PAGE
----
Just a Walk in the Park

Hello, Thursday Morning readers! It’s been a couple of weeks since my last post. I’ve been busy!

On Father’s Day, my husband wanted to go for a walk after church services. We opted to drive a few minutes and hike in a nearby park because it’s so much more relaxing than walking in our subdivision.

It was beautiful. I kept stopping to snap pics of wildflowers. They reminded me of my childhood when we wandered the fields around my grandma’s farm.

We’d planned to walk about a mile-and-a-half. However, we made a wrong turn somewhere along the way and ended up on a three-mile trail. That was not so terrible, except for the approach of dark clouds and the ominous rumble of thunder in the distance. 😦

Pulling up GPS on my phone, I determined that we were still half an hour from our parking spot when the wind started whipping around. We increased our speed, which concerned me a little because my husband has health problems. So, I prayed (I may have begged) for God’s help.

Minutes later, as raindrops began to pelt us, we topped a long hill and found a pavilion where we could take cover. A bike rider had also taken cover there. After a few minutes of watching the rain fall in sheets and lightning striking all around, the bike rider struck up a conversation with my husband. He gave us advice on the shortest route to take to get back to our car.

My husband asked lots of questions (as he usually does) and found out where the guy likes to ride. He showed us photos he’d taken in some remote areas around the county. As the rain began to subside, he decided to call it a day. He was parked nearby, so he offered us a ride to our car (by foot, still over a mile from our present location).

My husband happily accepted. We were in the guy’s vehicle by the time I remembered the prayer I’d prayed. I whispered a thank-you to my Heavenly Father. Either He’d had mercy on our foolishness and lack of planning, or, we had met someone we needed to meet and given a stranger the opportunity to do a good deed.

Sometimes, it’s difficult to accept help, especially if the offer comes from someone you don’t really know. Have you ever given a stranger an opportunity to do a good deed?

Christy History

Hello, Thursday Morning readers! I am running late today, but it is still morning, and I’m enjoying a second cup of my favorite brew.

I completely missed last week’s post. That holiday threw me off! My last post, I promised more family history. In searching through old photos, I discovered cowboys. You’ll find that post here. The Packnett family intrigued me with their good looks and interesting lineage.

In Family History, I talked about the Youngers and the Christys. Long before my grandmother, Audrie Packnett met and married my grandpa, Henry Earl Christy, Minnie Younger married William Henry Christy. Minnie and Willie Christy both came from pioneer stock. Their families had traveled west and ended up in Arkansas and Missouri.

William Henry Christy II was born Nov. 2, 1886, in Arkansas. He died at the young age of 54, in Amarillo, Texas, and was buried in the family’s hometown of Henryetta Oklahoma.

Minnie Lee Younger was born Oct. 2, 1889, also in Arkansas. She also died in Amarillo, in 1970. She was eighty years old.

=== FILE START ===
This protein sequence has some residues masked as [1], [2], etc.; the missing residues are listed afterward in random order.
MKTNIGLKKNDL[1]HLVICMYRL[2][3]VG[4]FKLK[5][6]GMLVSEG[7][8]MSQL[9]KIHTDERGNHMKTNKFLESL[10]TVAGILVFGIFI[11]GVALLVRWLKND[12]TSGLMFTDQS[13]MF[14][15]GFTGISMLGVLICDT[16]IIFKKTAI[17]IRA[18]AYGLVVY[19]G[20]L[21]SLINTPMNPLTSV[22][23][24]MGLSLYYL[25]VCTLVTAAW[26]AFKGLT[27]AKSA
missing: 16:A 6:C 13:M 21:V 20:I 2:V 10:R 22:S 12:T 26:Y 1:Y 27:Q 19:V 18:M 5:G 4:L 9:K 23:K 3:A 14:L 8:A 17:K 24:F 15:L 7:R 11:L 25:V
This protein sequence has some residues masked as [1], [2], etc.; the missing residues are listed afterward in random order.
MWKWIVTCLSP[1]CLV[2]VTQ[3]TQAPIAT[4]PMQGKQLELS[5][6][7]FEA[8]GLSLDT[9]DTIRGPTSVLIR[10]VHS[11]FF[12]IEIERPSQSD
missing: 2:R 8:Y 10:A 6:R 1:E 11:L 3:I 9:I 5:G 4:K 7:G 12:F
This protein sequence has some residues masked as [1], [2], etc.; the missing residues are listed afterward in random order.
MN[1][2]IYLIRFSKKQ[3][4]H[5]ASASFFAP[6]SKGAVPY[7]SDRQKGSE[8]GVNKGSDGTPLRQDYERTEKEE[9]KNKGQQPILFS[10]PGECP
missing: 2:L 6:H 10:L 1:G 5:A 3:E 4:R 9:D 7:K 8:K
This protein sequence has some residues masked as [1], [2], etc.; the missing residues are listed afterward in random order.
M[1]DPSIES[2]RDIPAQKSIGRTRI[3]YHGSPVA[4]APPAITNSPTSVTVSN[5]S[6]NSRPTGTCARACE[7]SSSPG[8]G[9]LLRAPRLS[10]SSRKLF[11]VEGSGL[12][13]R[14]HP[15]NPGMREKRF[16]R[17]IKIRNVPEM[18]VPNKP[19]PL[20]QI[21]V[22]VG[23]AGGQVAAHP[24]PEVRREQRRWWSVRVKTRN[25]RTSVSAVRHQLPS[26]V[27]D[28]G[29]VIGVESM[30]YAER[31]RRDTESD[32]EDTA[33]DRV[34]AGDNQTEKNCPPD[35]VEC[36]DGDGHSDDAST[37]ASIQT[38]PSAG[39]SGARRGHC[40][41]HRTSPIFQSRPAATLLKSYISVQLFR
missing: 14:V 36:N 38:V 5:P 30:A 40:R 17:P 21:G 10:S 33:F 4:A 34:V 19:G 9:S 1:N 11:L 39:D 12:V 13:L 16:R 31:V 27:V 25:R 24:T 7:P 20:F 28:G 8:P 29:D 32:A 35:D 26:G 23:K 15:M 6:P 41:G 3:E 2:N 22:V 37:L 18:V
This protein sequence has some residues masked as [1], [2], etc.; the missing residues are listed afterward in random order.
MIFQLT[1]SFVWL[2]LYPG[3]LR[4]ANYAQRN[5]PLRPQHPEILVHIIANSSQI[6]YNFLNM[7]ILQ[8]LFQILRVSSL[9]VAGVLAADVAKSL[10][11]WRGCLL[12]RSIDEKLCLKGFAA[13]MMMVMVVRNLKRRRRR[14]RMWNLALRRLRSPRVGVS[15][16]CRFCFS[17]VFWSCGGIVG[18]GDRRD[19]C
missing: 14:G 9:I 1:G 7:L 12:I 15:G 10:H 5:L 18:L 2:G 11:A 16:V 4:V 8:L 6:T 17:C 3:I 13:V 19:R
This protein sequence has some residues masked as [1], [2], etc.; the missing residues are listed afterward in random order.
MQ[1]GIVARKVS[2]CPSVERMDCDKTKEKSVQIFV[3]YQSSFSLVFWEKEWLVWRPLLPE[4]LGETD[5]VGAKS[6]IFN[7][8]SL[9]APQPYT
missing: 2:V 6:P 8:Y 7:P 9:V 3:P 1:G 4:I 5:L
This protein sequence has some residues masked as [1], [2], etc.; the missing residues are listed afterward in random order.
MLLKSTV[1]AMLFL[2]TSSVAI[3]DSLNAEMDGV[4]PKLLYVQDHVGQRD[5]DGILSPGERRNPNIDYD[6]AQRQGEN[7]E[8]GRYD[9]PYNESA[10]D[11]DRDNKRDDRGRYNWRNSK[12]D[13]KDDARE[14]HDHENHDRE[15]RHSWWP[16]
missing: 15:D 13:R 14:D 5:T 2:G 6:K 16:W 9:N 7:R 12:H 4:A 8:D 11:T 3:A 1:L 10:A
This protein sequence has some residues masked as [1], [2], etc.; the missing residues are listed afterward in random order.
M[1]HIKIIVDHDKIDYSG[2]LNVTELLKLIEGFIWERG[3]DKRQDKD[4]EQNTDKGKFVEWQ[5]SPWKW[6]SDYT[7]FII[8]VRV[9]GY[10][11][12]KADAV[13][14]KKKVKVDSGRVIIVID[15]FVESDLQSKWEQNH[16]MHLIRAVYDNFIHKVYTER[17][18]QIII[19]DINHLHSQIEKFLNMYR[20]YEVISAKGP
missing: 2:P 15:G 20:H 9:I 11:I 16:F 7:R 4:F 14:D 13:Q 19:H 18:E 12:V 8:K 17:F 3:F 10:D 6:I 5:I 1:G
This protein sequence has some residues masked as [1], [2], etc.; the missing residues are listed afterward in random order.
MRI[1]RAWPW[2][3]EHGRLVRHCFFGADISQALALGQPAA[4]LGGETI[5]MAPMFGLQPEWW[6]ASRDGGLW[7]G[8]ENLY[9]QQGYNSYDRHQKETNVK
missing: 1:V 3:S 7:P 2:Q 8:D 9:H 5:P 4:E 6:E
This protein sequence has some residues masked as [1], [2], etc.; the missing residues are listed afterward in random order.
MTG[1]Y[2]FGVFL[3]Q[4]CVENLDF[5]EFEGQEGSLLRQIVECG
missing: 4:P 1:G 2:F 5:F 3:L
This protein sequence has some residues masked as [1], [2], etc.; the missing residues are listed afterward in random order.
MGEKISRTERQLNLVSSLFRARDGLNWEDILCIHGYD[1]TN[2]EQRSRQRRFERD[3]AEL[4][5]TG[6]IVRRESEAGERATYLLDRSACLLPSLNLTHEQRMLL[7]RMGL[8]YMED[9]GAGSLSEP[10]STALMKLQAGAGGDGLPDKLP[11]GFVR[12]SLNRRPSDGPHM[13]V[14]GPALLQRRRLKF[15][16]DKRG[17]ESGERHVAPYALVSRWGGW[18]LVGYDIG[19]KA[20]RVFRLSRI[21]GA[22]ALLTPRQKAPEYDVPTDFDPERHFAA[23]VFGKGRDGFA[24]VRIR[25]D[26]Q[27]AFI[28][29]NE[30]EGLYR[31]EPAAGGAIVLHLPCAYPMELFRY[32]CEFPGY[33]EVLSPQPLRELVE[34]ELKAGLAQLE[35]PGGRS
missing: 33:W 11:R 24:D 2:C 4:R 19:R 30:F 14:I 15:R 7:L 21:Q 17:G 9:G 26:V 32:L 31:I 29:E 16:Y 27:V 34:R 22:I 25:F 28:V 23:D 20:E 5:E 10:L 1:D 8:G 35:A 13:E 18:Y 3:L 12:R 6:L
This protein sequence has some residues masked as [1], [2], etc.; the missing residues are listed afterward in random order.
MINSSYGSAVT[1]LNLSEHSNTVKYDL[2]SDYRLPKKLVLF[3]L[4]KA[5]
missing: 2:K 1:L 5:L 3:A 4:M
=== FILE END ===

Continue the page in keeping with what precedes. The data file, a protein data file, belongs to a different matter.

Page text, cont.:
The Christy Family, 1918

Willie and Minnie had four sons. Twins, Floyd & Lloyd, Henry Earl, and Elton. I think the twins look like double trouble. Kind of like Dennis the Menace times two. My grandpa, Henry Earl, is in the center of this photo. His younger brother Elton stands in front of him. My grownup Grandpa looked a lot like his daddy.

The first time I saw this photo, I was confused. I wondered what my younger brother was doing in such an old photograph. He looks an awful lot like Willie Christy.

The twins were born in 1909 in Dardanelle, Arkansas. Grandpa was born in 1912, and Elton was born in 1915. Elton was the only one to remain in Henryetta. He died in 1991 at the age of 75. Grandpa also died at 75.

The twins moved to Amarillo, where they spent their lives working for the railroad. They were seldom on the same train at the same time. But in 1968, they were. The train derailed, killing Uncle Lloyd. Uncle Floyd was injured but survived. He died in 1996 at the age of 85.

Great-Grandma Christy was a widow at 51. Eight years later, she married Parker George White, the widower of her sister, Lissie, in California. My Grandpa (Henry), would later move to California. I assume he didn’t like the weather in Seattle, Washington, where he’d been living with my Grandma and his two daughters, my Aunt Earlene and Mom. Grandma had no intention of ever going south again, where there was any possibility of dust storms. She remained in Seattle with her daughters.

I think he resembles Walt Disney in this photo. I wonder how he felt, starting over without his family. Whatever the reasons, his daughters forgave him and had a very good relationship with him.

 

I found this little card among his old photographs. I think he lived here at one time.

He and Audrie eventually divorced, and both remarried. Grandpa would live his last years in various trailer parks.

Grandpa & Viola.

 

 

The Christy brothers are in the first photo. Second photo: Lloyd and Floyd, all duded up for some occasion, then pictured with their wives in the third photo. The fourth photo is of their mother, my Great-Grandma, (right in the photo). I always knew her as Grandma Christy, though she was officially Minnie White.

I didn’t know my Grandpa Christy very well. He and Viola (we never called her anything else) lived in L.A., and we lived in West Tennessee, with the exception of a few years in San Diego. My fondest memories of him included things like visiting a “swap meet” at a drive-in movie theatre (during the daytime) and riding in the back of his VW. He was always smiling, and always had a dog. He loved baseball (Dodgers) and the roller derby, and he loved to cook.